Up Next

ki-logo-white
Market-Based Solutions to Vital Economic Issues

SEARCH

Kenan Institute 2022 Grand Challenge: Stakeholder Capitalism
ki-logo-white
Market-Based Solutions to Vital Economic Issues

Kenan Insights

Through our weekly Kenan Insights, institute-affiliated thought leaders translate recent academic research findings into actionable takeaways for business and policy. To speak with one of our experts, please contact External Affairs Associate Rob Knapp.

I'M INTERESTED IN:

Apprenticeship programs have not historically been successful in reaching a diverse array of people. A report by the institute-affiliated NCGrowth examines trends within apprenticeship and offers a set of best practices to continue diversifying these programs

The pandemic taught us that equity investors would be wise to seek to invest in firms with resilient supply chains. But is there a reliable way to identify firms whose supplier-customer relationships are less vulnerable to disruptions?

Can investing in polluting industries be a tool for fostering sustainability? Yes, according to research by Kenan Institute Distinguished Fellow Jacquelyn Pless, and it may be more effective than divesting.

High levels of inflation have dominated global headlines for a good part of the last year, but what’s the connection between high global inflation and a strong dollar?

As a destination for both migration and business growth, North Carolina must reassess the capabilities of local entrepreneurial and small-business ecosystems to ensure that its diverse population of aspiring entrepreneurs and small-business owners has equitable access to opportunities.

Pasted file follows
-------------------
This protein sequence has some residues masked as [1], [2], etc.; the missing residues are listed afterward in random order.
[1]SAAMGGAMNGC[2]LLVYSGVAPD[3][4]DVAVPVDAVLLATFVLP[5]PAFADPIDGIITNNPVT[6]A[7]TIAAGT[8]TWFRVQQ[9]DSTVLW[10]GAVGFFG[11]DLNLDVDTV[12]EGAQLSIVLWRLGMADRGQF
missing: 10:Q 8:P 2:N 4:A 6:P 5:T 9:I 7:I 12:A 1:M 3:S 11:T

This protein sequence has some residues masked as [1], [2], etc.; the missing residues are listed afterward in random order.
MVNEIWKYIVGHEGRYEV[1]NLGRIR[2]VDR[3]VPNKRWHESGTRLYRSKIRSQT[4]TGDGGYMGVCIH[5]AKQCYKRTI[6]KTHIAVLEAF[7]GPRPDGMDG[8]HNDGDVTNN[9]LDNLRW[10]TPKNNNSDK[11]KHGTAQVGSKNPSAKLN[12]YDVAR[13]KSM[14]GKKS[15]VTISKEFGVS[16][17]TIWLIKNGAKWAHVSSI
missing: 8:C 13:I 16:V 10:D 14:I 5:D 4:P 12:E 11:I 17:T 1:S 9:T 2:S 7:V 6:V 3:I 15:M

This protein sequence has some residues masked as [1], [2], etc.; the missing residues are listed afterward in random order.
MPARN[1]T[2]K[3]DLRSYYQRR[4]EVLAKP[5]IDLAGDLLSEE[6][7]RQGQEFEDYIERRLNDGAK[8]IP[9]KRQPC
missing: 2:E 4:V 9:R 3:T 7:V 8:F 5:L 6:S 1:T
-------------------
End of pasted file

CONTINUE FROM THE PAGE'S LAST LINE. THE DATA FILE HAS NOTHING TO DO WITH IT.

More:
A new, data-driven method of looking at regional economies in more detail will enable a richer discussion of the U.S. economy as a whole and provide forecasts for decision-makers in business and government.

Nonwage benefits have become more important to employers and employees alike. A new look shows where you work plays a far greater role in the level of benefits you receive than it does your paycheck.

The high cost of building plants and safety concerns are among the obstacles blocking U.S. nuclear power’s return to relevance as an energy source, but the opportunity is there and government action will play a part.

There are few topics in business more current, more covered or more controversial than corporate environmental, social and governance (ESG) responsibilities. Proponents claim a business’s adoption of such principles yields outcomes that benefit all parties, driving win-win scenarios for internal and external stakeholders alike. But critics dismiss ESG implementation as a performative PR ploy, and argue that considering such non-pecuniary factors in corporate decision-making is unsustainable. Our (independent, nonpartisan) findings indicate both sides of the debate are missing the mark – and in hopes of advancing more productive conversations, we introduce below a research-based model for examining the trade-offs of ESG adoption for businesses large and small.

Economists and investors traditionally see uncertainty as a bad thing that suppresses growth and valuations, but new research shows that downstream uncertainty from customers in the U.S. supply chain can foretell expansion for firms and the economy.

Nuclear power’s star has dimmed in recent years, diminished by the rise of solar, wind and natural gas as well as the 2011 disaster at Japan’s Fukushima plant. Now many nations, suddenly in need of a secure, clean energy source, have plans to reopen or extend the lives of their existing facilities.

North Carolina’s 100 counties have experienced an uneven pattern of growth and development over the past decade or so, even during the pandemic, when the state was a magnet for migration. At one end, metropolitan and amenity-rich counties captured most of the growth between April 1, 2020, and July 1, 2021; at the other, 21 counties experienced net out-migration. Given these disparities, the Urban Investment Strategies Center offers an approach using targeted economic development strategies.